Texas Foreclosure Law Legal Information Disclaimer

The information about Texas Foreclosure law and other legal information provided on this website does not, and is not intended to, constitute legal advice; instead, all information, content, and materials available on this site are for general informational purposes only.  Information on this website may not constitute the most up-to-date legal or other information.  This website contains links to other third-party websites.  Such links are only for the convenience of the reader, user or browser; FRAUD STOPPERS and its members do not recommend or endorse the contents of the third-party sites.

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Texas Foreclosure Law

Texas Foreclosure Law

–  Judicial Foreclosure Available: Yes

–  Non-Judicial Foreclosure Available: Yes

–  Primary Security Instruments: Deed of Trust, Mortgage

–  Timeline: Typically 60 days

–  Right of Redemption: No

–  Deficiency Judgments Allowed: Yes

 

In Texas, lenders may foreclose on deeds of trusts or mortgages in default using either a judicial or non-judicial foreclosure process.

 

Texas Judicial Foreclosure

The Texas judicial process of foreclosure, which involves filing a lawsuit to obtain a court order to foreclose, is used when no power of sale is present in the mortgage or deed of trust. Generally, after the court declares a Texas foreclosure, the property will be auctioned off to the highest bidder.

Texas Non-Judicial Foreclosure

The Texas non-judicial process of foreclosure is used when a power of sale clause exists in a mortgage or deed of trust. A “power of sale” clause is the clause in a deed of trust or mortgage, in which the borrower pre-authorizes the sale of property to pay off the balance on a loan in the event of the their default. In deeds of trust or mortgages where a power of sale exists, the power given to the lender to sell the property may be executed by the lender or their representative, typically referred to as the trustee. Regulations for this type of foreclosure process are outlined below in the “Power of Sale Foreclosure Guidelines”.

Power of Sale Texas Foreclosure Guidelines

If the deed of trust or mortgage contains a power of sale clause and specifies the time, place and terms of sale, then the specified procedure must be followed. Otherwise, the Texas non-judicial power of sale foreclosure is carried out as follows:

  1. Prior to proceeding with a foreclosure, Texas laws state that the lender must mail the borrower a letter of demand, informing the buyer he has twenty (20) days to pay the delinquent payments or foreclosure proceedings will begin.
  2. At some point after the borrowers twenty (20) days have expired, but at least twenty one (21) days before the Texas foreclosure sale, a foreclosure notice must be: 1) filed with the county clerk; 2) mailed to the borrower at their last known address; and 3) posted on the county courthouse door.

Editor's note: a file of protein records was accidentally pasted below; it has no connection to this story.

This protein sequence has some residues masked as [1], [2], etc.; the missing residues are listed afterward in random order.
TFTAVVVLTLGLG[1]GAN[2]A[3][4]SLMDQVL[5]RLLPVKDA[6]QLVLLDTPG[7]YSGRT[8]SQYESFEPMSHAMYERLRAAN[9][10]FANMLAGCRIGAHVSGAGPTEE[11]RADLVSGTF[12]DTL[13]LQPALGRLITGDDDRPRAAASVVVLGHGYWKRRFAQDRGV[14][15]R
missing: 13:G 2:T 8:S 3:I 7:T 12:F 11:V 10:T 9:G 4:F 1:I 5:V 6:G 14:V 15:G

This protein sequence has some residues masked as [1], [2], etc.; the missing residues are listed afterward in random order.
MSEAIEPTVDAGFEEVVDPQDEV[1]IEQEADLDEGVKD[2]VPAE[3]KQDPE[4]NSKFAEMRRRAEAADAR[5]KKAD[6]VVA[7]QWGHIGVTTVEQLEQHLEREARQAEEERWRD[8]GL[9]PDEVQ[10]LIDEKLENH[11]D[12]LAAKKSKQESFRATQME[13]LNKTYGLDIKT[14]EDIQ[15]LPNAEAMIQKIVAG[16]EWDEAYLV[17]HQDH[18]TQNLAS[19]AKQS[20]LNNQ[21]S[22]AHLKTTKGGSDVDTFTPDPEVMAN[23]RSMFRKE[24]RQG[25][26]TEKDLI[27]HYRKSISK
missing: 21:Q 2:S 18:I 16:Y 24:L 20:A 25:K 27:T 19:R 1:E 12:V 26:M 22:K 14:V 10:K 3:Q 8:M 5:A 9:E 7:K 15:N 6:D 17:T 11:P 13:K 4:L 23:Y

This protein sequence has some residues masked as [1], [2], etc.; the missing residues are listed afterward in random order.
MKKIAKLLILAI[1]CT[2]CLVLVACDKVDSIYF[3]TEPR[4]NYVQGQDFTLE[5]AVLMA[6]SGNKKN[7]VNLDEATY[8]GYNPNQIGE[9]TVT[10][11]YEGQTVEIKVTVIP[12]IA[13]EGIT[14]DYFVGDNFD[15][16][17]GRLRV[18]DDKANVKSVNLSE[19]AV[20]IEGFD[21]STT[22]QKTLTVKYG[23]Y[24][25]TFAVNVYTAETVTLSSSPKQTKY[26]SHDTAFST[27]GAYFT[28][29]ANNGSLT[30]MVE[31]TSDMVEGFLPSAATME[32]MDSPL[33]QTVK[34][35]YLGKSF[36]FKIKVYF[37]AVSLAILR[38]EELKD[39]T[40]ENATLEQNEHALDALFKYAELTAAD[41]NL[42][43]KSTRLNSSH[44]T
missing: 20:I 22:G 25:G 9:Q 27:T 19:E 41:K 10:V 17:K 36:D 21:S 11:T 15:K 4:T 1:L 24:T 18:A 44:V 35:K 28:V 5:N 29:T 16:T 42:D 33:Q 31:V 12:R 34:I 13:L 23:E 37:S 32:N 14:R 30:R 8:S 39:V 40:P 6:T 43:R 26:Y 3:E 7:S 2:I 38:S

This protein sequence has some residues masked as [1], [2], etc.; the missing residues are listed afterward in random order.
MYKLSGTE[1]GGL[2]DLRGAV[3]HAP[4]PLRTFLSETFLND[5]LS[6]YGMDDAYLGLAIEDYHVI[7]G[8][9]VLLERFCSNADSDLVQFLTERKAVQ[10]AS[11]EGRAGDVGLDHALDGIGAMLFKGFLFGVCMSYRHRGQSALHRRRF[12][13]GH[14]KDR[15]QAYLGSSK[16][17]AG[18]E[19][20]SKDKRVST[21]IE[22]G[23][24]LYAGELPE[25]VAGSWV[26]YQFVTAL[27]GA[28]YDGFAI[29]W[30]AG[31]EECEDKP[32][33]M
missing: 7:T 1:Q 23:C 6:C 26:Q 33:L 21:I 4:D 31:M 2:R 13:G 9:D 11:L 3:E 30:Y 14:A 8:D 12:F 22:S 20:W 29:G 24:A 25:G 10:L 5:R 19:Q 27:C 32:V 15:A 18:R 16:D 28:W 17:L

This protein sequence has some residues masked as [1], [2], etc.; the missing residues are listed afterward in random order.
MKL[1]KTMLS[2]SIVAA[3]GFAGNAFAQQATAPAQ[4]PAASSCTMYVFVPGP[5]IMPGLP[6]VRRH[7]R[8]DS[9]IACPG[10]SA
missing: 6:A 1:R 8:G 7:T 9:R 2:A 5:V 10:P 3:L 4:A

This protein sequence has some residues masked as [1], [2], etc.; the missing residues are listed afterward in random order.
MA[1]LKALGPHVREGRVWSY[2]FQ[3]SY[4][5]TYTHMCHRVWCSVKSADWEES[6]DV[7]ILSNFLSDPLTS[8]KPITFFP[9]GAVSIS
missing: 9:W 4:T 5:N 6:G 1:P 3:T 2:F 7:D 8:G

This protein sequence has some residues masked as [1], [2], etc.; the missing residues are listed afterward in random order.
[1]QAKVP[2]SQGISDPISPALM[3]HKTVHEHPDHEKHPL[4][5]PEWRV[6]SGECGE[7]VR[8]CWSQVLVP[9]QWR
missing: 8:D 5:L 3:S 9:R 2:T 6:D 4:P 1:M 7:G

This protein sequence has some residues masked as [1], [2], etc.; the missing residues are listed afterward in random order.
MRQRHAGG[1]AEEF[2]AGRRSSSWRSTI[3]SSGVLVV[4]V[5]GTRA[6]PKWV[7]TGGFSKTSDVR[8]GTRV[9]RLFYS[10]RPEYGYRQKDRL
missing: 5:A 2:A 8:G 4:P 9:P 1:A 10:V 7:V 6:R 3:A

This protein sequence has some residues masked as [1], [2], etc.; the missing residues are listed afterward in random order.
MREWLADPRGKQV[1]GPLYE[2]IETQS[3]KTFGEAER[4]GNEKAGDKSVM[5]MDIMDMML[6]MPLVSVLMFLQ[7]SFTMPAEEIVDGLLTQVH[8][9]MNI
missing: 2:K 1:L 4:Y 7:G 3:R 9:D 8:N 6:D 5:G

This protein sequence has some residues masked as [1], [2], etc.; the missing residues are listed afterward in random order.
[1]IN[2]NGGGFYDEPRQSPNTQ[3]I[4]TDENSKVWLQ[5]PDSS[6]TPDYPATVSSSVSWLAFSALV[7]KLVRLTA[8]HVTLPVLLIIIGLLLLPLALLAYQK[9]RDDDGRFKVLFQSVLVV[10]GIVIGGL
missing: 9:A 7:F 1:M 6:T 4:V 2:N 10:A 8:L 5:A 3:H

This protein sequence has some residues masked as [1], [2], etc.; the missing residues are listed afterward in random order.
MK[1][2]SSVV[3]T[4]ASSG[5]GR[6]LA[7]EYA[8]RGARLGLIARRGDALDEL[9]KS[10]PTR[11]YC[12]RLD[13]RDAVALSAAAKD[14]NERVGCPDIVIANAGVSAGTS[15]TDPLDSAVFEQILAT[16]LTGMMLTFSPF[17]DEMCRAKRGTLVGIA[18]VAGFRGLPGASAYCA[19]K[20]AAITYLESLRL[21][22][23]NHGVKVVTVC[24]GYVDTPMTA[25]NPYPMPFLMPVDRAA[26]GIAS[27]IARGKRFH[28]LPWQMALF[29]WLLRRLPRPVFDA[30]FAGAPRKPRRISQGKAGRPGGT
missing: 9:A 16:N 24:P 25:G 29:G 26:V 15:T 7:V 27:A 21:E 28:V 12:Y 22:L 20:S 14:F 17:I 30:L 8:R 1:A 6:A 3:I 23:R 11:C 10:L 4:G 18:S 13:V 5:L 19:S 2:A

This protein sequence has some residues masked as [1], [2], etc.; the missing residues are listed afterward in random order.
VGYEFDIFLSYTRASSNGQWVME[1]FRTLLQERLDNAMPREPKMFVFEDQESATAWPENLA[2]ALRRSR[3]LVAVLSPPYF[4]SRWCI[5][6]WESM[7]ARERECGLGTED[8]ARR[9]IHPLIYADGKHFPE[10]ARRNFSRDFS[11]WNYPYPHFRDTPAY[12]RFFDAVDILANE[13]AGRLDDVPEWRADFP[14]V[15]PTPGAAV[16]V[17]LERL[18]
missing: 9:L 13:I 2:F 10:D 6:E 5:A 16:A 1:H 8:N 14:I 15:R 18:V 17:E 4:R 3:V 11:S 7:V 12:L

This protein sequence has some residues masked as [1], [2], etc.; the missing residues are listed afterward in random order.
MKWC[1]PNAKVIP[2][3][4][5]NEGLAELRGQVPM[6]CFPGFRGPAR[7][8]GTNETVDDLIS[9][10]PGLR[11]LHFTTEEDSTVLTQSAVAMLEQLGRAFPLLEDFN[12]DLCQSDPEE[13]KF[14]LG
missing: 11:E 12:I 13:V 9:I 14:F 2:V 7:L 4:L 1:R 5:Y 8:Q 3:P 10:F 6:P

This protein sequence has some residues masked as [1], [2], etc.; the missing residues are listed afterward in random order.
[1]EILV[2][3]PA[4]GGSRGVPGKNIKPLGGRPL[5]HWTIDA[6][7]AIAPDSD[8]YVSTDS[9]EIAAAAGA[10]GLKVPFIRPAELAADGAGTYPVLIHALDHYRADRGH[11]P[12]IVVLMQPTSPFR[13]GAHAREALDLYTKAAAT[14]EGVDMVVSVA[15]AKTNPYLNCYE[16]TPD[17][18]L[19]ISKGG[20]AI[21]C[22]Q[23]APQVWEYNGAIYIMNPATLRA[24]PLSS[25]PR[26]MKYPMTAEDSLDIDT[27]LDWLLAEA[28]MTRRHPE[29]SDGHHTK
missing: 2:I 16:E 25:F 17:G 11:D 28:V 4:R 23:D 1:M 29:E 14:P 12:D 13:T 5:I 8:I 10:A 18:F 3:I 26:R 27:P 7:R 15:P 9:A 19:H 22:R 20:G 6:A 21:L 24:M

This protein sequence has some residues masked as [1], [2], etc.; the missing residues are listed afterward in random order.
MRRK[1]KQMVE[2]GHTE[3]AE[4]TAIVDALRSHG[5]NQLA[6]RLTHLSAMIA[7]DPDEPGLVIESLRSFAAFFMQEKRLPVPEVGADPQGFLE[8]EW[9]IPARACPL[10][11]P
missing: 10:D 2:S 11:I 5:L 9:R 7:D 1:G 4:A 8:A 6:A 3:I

3. The Texas foreclosure sale must take place on the first Tuesday of any month, even if said Tuesday falls on a legal holiday, but only after the proper preliminary notices have been given. The sale is on the courthouse steps by auction to the highest bidder for cash. Anyone may bid, including the lender, who bids by canceling out the balance due on the note, or some part of it.

Lenders may obtain deficiency judgments, but they are limited to the difference between the fair market value of the property at the time of sale and the balance of the loan in default.

More information on Texas foreclosure laws.

LIST OF FORECLOSURE LAWS BY STATE

 

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The information about Foreclosure law and other legal information provided on this website does not, and is not intended to, constitute legal advice; instead, all information, content, and materials available on this site are for general informational purposes only.  Information on this website may not constitute the most up-to-date legal or other information.  This website contains links to other third-party websites.  Such links are only for the convenience of the reader, user or browser; FRAUD STOPPERS and its members do not recommend or endorse the contents of the third-party sites.

Readers of this website should contact their attorney to obtain advice with respect to any particular legal matter.  No reader, user, or browser of this site should act or refrain from acting on the basis of information on this site without first seeking legal advice from counsel in the relevant jurisdiction.  Only your individual attorney can provide assurances that the information contained herein – and your interpretation of it – is applicable or appropriate to your particular situation.  Use of, and access to, this website or any of the links or resources contained within the site do not create an attorney-client relationship between the reader, user, or browser and website authors, contributors, contributing law firms, or committee members and their respective employers. This site provides “information” about the law and is only designed to help users safely cope with their own legal needs. But legal information is not the same as legal advice — the application of law to an individual’s specific circumstances.

The views expressed at, or through, this site are those of the individual authors writing in their individual capacities only – not those of their respective employers, FRAUD STOPPERS, or committee/task force as a whole.  All liability with respect to actions taken or not taken based on the contents of this site are hereby expressly disclaimed.  The content on this posting is provided “as is;” no representations are made that the content is error-free.

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